In The High King of Montival, Rudi has gained the Sword of the Lady, been declared High King by his companions and now is ready to build an army and make alliances with the groups he has encountered on his quest. His first recruits are an Asatru community that formed itself up in Maine. As he works his way back along the way he traveled, he picks up more people and establishes the eastern-most boundary of his notional kingdom. Meanwhile, people back home are meeting envoys from the various groups Rudi encountered, and continuing their war with the Church Universal and Triumphant (while also waiting for Rudi to turn up with the Sword in classic Big Fat Fantasy Novel fashion.)
Strange and eerie things seem to be happening in the wake of Rudi getting the Sword. Many of the characters have sudden changes in their personality, or seem to be having second thoughts about their worldview. In addition, the “good guys” in the conflict are experiencing a boost in power, and it is fairly clear that the reason is attached to the Sword of the Lady. These changes are played as a positive thing, though another writer probably would have made it a lot more creepy and disturbing. (If you look beyond the Big Fat Fantasy setup, it is still disturbing but only in a meta sense, not a “within context of the story” sense, because the writer isn’t working from that angle.)
This book has a definite “feel” of a Big Fat Fantasy novel while still being grounded in science fiction. (If science fiction where the technology is of the “Might As Well Be Magic” variety.) This is either part of the problem or part of the charm of the series. I very much do not like the underlying worldbuilding, which involves large-scale manipulation at the hands of two groups of post-humans who are apparently at war with each other and are using their human descendant-ancestors-relatives as pawns. (It was not put that way in the series, and it’s apparently not a concept intended by the writer, but that is how it appears if you take away the ponies and rainbows–helpless people being jerked around by wannabe god-things.)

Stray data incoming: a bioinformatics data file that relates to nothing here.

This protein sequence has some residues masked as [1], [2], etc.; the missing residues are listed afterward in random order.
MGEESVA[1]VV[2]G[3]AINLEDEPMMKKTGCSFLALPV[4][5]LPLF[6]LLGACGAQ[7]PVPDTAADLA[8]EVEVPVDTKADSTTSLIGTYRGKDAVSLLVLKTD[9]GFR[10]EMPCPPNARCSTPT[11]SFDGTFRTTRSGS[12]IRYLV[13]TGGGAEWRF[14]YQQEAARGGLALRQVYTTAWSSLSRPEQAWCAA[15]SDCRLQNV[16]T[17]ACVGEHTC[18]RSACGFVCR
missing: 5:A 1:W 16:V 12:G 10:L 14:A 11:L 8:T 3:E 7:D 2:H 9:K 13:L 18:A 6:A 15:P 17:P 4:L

I’m not happy with the continuing theme of “women are jealous irrational cats when it comes to their men sowing wild oats,” and the ham-handed “women are from Venus,” shtick that we keep getting. On the other hand, I liked the action sequences, and some of the fantasy aspects of the series. I also like that Rudi has some severe misgivings about the nature of the Sword, which he knows is doing strange things to his mind. (There is also some evidence that the Sword is possibly doing strange things to the minds of everyone around him, especially when the Sword comes into physical contact with that someone.)
I’m a little annoyed and frustrated with a tacked on romance between Edain and Asgerd, a girl that was introduced at the end of The Sword of the Lady. I wish the relationship between Edain and Asgerd had been developed more, instead of coming out of the blue. (Mostly because it makes the failed/aborted almost romance between Edain and a Mormon girl–who ends up getting killed by Edain because of a archery contest– in Sword of the Lady seem like a very convenient cheat to create angst.) I’m still not really buying the relationship-romance between Mathilde and Rudi, but I do like the “partnership” aspects of their relationship. (Every time they bring up Odard I keep being smacked with “post-humans are writing AU Arthurian fanfiction” vibes, because it seems pretty obvious Odard was intended to be a pseudo-Lancelot to Rudi’s Arthur and Mathilde’s Guinevere.)
The book is entertaining, if you try not to think about the details too hard. (This is pretty much my attitude toward many of the books written by this writer.) The combination of hard sf with Big Fat Fantasy could probably use a little work, and might be a little off-putting for people who prefer one or the other, but not both at the same time.